By REBECCA BYRNE
Special to Atmore News
New Year. New tax laws. How can you maximize your charitable giving?
New York Times recently published an article titled “How to Write Off Donations Under the New Tax Plan: Consider ‘Bunching.’” The article discusses the benefits of opening a Donor Advised Fund at the Community Foundation. These funds allow you to ‘pre-pay’ donations and distribute grants to philanthropic organizations – optimizing your tax benefits while maximizing your giving.
The following excerpt from the article gives an in-depth look at how a Donor Advised Fund could benefit both the community and your own financial circumstance.
The tax plan approved by Congress nearly doubles the standard deduction for individuals and families. That could simplify the filing process for millions of Americans, but it will complicate the giving strategies for many who have made a habit of deducting their charitable contributions.
Under the new bill, the standard deduction — the amount taxpayers can subtract from their taxable income without listing, or itemizing, deductions on their tax returns — will rise to $12,000 for individuals and $24,000 for married couples. That means people who are close to the cutoff may stop giving altogether, as they may no longer see tax savings from their giving. Or they might consider pooling their gifts in certain years to beat the expanded standard amount and maximize their tax savings through itemization.
Earl Molander, a retired business professor in Portland, Ore., has given the situation a lot of thought. Mr. Molander said he donates regularly to a nonprofit organization that funds college scholarships for students at his hometown high school in Marinette, Wis., while his wife supports various health and social causes. They will continue giving under the new tax rules, he said, but will plan to make their donations and itemize their gifts every other year, when they can beat the standard deduction. This year, for instance, they will double up on contributions. Then in 2018, the couple will skip donating and take the standard deduction; in 2019, they’ll make gifts and itemize, and so on.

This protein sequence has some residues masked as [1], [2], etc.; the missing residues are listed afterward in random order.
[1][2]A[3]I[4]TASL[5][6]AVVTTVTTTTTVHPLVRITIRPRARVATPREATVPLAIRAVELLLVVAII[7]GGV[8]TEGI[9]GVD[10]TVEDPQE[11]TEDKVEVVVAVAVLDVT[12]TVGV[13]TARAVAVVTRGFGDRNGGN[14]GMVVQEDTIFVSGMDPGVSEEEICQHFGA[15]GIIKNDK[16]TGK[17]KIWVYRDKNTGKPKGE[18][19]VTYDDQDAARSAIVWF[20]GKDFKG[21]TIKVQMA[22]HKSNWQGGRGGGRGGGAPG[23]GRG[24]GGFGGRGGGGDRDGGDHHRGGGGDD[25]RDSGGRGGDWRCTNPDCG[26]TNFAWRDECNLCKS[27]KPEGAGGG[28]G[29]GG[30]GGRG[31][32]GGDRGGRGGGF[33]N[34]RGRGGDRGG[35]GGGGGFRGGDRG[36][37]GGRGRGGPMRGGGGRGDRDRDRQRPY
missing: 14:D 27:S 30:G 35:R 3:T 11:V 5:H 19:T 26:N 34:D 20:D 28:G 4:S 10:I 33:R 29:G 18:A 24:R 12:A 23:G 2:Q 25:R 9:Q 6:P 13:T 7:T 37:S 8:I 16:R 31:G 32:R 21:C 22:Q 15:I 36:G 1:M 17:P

“It’s what they call ‘bunching,’ in accounting terms,” Mr. Molander said of his strategy. Combined with other tweaks in their schedule of paying property taxes, he said, he estimates the approach will allow the couple to save about $700 a year in taxes over the next four years.
These “bunching” strategies, however, leave open a big question. What happens to the charity or nonprofit organization, which has relied on a steady stream of donations to operate every year?
Enter what’s called the donor-advised fund.
These funds — sort of like personal private foundations, without all the legal and accounting costs — allow contributors to donate money and take a tax deduction in the same year, then pay the money to selected charities over time.
Someone could “bunch” several years of donations to a donor-advised fund into one year, and take the tax deduction, but then have the fund pay out the gift annually in equal amounts. The charity would get the same amount each year, even in years when the donor did not itemize deductions.
The donor does not directly control the money once deposited, but tells the fund’s administrator how to spend it, by selecting an eligible charity and an amount to be donated. The money may also be invested depending on the distribution to the nonprofit group, potentially increasing the amount available for contributions.
‘A donor-advised fund is an ideal solution for this,’ said Timothy M. Steffen, director of advanced planning at Baird’s private wealth management group. Donors can make gifts of cash and securities, such as appreciated stock. Donors, of course, must assess whether they can afford to accelerate donations or whether doing so would impair their cash flow, Mr. Steffen said…”
If you’re interested in setting up a Donor Advised Fund, please contact me at 251-438-5591.
Rebecca Byrne is President and CEO of The Community Foundation of South Alabama.